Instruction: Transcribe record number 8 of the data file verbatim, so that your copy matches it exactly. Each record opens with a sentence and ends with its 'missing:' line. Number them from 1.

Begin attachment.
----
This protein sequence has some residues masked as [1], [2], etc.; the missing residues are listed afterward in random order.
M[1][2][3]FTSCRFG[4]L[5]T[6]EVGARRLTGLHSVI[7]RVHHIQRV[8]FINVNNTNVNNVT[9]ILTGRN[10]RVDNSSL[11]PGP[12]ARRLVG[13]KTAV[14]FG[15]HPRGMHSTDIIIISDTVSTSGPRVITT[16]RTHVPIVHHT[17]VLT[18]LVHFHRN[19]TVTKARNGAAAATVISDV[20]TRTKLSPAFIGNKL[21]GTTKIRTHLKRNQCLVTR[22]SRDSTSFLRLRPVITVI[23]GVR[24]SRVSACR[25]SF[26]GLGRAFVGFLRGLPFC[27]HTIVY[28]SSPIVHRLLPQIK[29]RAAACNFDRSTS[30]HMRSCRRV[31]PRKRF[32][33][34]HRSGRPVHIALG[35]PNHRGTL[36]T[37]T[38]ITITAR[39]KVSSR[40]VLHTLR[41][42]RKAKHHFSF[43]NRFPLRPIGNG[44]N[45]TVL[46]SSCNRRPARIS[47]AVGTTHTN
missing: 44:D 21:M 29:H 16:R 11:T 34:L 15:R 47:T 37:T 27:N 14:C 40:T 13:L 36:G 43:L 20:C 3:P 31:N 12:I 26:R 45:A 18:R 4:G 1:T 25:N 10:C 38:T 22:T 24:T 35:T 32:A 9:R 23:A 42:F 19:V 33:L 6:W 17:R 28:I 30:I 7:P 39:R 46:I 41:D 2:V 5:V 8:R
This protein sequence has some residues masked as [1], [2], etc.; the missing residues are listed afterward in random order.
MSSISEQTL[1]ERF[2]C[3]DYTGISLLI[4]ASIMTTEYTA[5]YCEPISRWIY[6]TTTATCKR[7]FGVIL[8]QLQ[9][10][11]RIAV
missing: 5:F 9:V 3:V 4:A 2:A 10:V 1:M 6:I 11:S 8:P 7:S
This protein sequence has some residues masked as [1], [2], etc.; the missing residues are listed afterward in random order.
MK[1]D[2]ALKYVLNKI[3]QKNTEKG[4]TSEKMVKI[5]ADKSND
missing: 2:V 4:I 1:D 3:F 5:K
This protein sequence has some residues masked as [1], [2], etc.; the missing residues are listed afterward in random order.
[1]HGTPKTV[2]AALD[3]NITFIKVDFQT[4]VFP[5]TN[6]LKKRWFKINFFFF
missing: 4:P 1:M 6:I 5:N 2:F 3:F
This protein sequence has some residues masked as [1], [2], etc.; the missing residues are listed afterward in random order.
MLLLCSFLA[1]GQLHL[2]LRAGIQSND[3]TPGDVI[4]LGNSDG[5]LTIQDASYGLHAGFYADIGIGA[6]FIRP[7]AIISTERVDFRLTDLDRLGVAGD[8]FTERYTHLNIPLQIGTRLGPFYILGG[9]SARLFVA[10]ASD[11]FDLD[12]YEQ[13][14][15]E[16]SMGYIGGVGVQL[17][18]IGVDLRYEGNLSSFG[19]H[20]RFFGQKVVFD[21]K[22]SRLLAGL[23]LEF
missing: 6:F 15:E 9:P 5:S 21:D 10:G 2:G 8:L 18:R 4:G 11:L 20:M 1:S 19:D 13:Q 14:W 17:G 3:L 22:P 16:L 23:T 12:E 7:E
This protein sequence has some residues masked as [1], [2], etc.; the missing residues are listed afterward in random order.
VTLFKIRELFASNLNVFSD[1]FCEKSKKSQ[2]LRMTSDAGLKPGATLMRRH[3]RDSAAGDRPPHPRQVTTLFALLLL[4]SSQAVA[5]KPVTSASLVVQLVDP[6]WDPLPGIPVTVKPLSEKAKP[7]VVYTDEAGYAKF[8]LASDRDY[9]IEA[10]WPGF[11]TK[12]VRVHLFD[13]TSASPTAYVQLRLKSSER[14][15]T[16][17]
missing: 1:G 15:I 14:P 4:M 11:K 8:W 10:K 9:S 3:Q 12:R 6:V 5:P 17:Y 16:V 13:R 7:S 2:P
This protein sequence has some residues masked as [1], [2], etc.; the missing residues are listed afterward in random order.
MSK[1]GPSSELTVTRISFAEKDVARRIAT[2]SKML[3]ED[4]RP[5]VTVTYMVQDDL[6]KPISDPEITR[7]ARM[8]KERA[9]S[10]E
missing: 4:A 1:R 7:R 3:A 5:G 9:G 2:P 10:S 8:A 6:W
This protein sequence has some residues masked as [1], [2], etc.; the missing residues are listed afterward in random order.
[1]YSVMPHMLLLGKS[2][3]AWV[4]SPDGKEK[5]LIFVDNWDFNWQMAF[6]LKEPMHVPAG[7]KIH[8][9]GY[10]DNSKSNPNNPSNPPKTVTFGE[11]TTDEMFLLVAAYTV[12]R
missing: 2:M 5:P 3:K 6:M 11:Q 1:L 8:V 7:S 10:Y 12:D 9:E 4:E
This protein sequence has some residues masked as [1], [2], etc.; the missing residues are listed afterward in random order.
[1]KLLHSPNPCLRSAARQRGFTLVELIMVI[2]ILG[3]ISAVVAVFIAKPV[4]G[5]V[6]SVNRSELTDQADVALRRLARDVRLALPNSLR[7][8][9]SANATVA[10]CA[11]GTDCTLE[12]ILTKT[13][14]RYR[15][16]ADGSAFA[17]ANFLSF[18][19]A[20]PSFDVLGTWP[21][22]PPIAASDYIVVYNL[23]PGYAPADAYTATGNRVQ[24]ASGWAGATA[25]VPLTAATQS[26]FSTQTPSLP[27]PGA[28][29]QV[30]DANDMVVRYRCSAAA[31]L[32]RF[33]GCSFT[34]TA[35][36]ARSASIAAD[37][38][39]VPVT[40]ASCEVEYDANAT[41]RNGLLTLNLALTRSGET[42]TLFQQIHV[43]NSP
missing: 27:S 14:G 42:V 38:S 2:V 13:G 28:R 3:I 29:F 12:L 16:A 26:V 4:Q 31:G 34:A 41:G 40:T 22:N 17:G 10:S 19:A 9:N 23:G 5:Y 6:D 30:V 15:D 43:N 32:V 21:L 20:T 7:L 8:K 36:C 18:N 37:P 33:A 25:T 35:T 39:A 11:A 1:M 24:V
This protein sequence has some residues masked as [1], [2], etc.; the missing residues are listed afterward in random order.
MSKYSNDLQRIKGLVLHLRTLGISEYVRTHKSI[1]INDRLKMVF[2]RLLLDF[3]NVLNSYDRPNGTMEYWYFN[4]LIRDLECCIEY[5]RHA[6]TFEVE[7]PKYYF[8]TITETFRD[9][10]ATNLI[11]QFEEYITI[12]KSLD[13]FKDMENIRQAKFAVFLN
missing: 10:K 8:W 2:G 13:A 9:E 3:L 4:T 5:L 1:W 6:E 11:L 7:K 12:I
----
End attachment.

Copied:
This protein sequence has some residues masked as [1], [2], etc.; the missing residues are listed afterward in random order.
[1]YSVMPHMLLLGKS[2][3]AWV[4]SPDGKEK[5]LIFVDNWDFNWQMAF[6]LKEPMHVPAG[7]KIH[8][9]GY[10]DNSKSNPNNPSNPPKTVTFGE[11]TTDEMFLLVAAYTV[12]R
missing: 2:M 5:P 3:K 6:M 11:Q 1:L 8:V 7:S 10:Y 12:D 9:E 4:E